No External Objects

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Matt J
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No External Objects

Post by Matt J » Fri Nov 13, 2015 4:53 pm

In his commentary to Distinguishing Dharma and Dharmata, Ju Mipham says:

What are being called "outer objects observed in common" are not referents existing as something extrinsic to[/i ] or other than consciousness, because they are only apparently experienced as common by a variety of beings whose mindstreams are not identical. But this is what proves that they are nothing other than differing perceptions of differing mindstreams.

-- From Distinguishing Phenomenon and Pure Being, trans. Jim Scott, page 99.

Ju Mipham also spends a whole chapter of the Beacon of Certainty going into this question. Interestingly, Mipham says the Distinguishing Dharma and Dharmata text takes a Cittamatra approach to Dharma, and a Madhyamaka approach to Dharmata.

I've been considering some of Ju Mipham's arguments, and I was wondering if anyone had any more insights or resources on this topic. Mipham is awesome, but his discussion on this issue is rather terse.

Also, I'm curious about how the other schools approach it.

Thanks!
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Re: No External Objects

Post by tingdzin » Sat Nov 14, 2015 1:24 am

This looks like it could be a fascinating topic, but perhaps you should have posted it in the Mahayana thread rather than Open Dharma? I assume you're looking for educated responses.

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Re: No External Objects

Post by Matt J » Sat Nov 14, 2015 2:57 am

I don't know, I guess I never cracked the DW secret code. :spy:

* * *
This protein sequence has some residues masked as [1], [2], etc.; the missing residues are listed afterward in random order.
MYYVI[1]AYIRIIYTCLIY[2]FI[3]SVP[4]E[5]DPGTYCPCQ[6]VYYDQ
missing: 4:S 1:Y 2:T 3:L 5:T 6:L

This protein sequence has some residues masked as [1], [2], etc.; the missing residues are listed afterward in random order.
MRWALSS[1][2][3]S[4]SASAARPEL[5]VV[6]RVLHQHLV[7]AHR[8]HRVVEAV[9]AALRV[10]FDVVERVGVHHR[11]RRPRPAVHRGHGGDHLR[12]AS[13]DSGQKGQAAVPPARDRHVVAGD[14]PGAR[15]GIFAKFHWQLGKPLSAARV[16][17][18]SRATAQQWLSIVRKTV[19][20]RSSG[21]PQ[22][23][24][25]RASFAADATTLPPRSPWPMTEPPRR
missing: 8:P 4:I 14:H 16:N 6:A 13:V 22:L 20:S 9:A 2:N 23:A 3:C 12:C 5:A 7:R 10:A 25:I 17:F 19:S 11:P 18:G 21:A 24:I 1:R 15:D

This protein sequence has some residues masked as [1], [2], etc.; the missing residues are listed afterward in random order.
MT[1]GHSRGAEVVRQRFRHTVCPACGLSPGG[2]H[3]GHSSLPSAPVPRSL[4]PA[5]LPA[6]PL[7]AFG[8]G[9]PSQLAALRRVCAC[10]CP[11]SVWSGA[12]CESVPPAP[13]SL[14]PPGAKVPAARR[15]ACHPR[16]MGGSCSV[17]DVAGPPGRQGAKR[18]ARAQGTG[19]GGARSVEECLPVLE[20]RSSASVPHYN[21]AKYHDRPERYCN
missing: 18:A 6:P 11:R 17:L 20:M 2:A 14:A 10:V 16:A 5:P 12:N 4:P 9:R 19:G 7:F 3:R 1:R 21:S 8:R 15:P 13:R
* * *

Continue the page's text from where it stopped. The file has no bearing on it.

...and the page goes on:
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Re: No External Objects

Post by Kim O'Hara » Sat Nov 14, 2015 3:31 am

Matt J wrote:I don't know, I guess I never cracked the DW secret code. :spy:
Moved at your request via PM - always happy to oblige, especially as this looks like a better place for it. "Academic Discussion" could have been another option.
The descriptions of the various forums on the Index page are a bit cryptic ... maybe the admin team should look at expanding them. :thinking:

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Re: No External Objects

Post by Matt J » Mon Nov 16, 2015 7:12 pm

Maybe to go further, I will summarize my understanding of Mipham.

First, all we know of the external world are appearances in the mind.

Second, we infer common objects because we compare appearances with other minds. However, Mipham points out a few problems with this. First, we are using subjective impressions, which differ, to establish something that does not differ, i.e. external objects. There is a logical contradiction in using subjective impressions to prove objective objects. In addition, external objects are not appearances (they cause appearances), so they can be never known. If they can never be known, why posit it in the first place?

So instead of saying that there is a common external world, we say there are common karmic seeds.

I agree with Mipham but it doesn't seem to establish no external objects, it just makes me agnostic. Who knows what is beyond appearances? Maybe something, maybe nothing. Although, maybe this is his point--- even though he uses Chittamatra arguments, in the end he is a Madhyamika.